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Superfood: Oatmeal

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Oatmeal often gets a bad rap as a bland breakfast food for nursing home patients. But what lurks in that boring bowl of porridge is true p-oat-ential. Packed with essential vitamins, minerals, nutrients, and antioxidants [1], oatmeal is a high-fiber morning meal that’s been shown to help lower blood cholesterol levels, aid with digestion, and improve metabolism [2]. Basically, it’s a versatile superfood that’s ready to come out of retirement.

An Oat-standing Grain — What it is

Oatmeal is made of oat grains and contains soluble fiber which helps lower cholesterol and reduce the risk of heart disease [3]. Its high-fiber count helps prolong feelings of fullness (here’s more fiber-rich foods) and increase energy levels. Plus one serving can pack about 4 grams of fiber (whole-y bowl-y!).

Although oatmeal is most commonly consumed as a hot cereal, it can be eaten cold or turned into a delectable dessert (oatmeal crème brulee anyone?). An 18 ounce box of rolled oats has a long shelf life and is relatively cheap (only about 15 cents per serving), which helps keep oatmeal enthusiasts slim while leaving their piggy banks fat.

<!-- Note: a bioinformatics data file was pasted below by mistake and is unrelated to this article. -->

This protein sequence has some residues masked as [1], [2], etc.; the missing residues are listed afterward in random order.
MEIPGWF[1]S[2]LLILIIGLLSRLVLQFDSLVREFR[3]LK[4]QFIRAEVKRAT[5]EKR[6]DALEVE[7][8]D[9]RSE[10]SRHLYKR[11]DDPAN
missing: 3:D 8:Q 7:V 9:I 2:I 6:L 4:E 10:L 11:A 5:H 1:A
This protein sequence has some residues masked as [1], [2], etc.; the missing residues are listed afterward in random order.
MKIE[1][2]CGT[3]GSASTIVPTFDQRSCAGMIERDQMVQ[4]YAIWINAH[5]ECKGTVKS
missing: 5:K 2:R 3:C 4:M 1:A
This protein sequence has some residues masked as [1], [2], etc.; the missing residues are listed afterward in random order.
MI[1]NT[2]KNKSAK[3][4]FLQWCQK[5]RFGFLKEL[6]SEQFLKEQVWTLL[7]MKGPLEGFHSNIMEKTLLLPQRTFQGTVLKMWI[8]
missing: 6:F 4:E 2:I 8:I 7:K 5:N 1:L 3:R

Rock the Oat, Baby — What It Means to You

There are plenty of ways to pump up a simple bowl of oatmeal: throw in a few nuts, fruits, or almond butter. And top it off with cinnamon, honey, or even a little whey protein. We suggest purchasing plain over presweetened oatmeal and save big on sugar and calories.

Because it’s packed with fiber, low in cost, and easy to prepare, oatmeal might just be the best thing since sliced bread (unless, of course, you're going carb-free).

Photo by John Chock

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Works Cited

  1. Potential health benefits of avenanthramides of oats. Meydani, M. USDA Human Nutrition Research Center on Aging at Tufts University, Boston, Massachusetts. Nutrition Reviews. 2009 Dec;67(12):731-5.
  2. Can dietary oats promote health? Welch, RW, Human Nutrition Research Group, University of Ulster at Jordanstown, Newtownabbey, Co. Antrim, Northern Ireland, UK. British Journal of biomedical science, 1994 Sep;51(3):260-70.
  3. Cholesterol-lowering effects of oat β-glucan. Othman, RA., Moghadasian, MH., Jones, PJ. Department of Human Nutritional Sciences and Canadian Centre for Agri-food Research in Health and Medicine, University of Manitoba, Winnipeg, Manitoba, Canada. Richardson Centre for Functional Foods and Nutraceuticals, Department of Food Science, University of Manitoba, Winnipeg, Manitoba, Canada. Nutrition Reviews 2011 Jun;69(6):299-309.